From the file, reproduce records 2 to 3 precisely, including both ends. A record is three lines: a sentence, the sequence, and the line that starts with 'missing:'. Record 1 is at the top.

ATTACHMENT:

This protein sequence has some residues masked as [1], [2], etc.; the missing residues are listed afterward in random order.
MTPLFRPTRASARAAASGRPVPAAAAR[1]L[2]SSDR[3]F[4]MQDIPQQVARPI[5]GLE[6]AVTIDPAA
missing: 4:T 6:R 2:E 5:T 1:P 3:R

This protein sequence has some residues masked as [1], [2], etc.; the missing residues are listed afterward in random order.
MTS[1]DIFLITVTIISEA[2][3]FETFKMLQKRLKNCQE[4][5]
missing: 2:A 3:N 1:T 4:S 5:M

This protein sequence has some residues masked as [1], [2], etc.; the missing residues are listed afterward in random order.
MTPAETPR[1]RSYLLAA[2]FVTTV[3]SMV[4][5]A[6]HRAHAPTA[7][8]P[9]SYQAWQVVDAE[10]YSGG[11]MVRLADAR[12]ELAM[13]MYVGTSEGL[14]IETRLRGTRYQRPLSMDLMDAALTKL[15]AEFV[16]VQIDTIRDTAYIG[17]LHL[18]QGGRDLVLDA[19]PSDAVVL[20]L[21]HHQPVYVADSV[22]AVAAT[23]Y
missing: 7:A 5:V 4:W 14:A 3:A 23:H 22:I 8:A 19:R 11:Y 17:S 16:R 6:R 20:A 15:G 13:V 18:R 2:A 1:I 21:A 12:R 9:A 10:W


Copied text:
This protein sequence has some residues masked as [1], [2], etc.; the missing residues are listed afterward in random order.
MTS[1]DIFLITVTIISEA[2][3]FETFKMLQKRLKNCQE[4][5]
missing: 2:A 3:N 1:T 4:S 5:M

This protein sequence has some residues masked as [1], [2], etc.; the missing residues are listed afterward in random order.
MTPAETPR[1]RSYLLAA[2]FVTTV[3]SMV[4][5]A[6]HRAHAPTA[7][8]P[9]SYQAWQVVDAE[10]YSGG[11]MVRLADAR[12]ELAM[13]MYVGTSEGL[14]IETRLRGTRYQRPLSMDLMDAALTKL[15]AEFV[16]VQIDTIRDTAYIG[17]LHL[18]QGGRDLVLDA[19]PSDAVVL[20]L[21]HHQPVYVADSV[22]AVAAT[23]Y
missing: 7:A 5:V 4:W 14:A 3:A 23:H 22:I 8:A 19:R 11:Y 17:S 16:R 6:R 20:A 15:G 13:V 18:R 2:A 1:I 21:A 12:R 9:A 10:W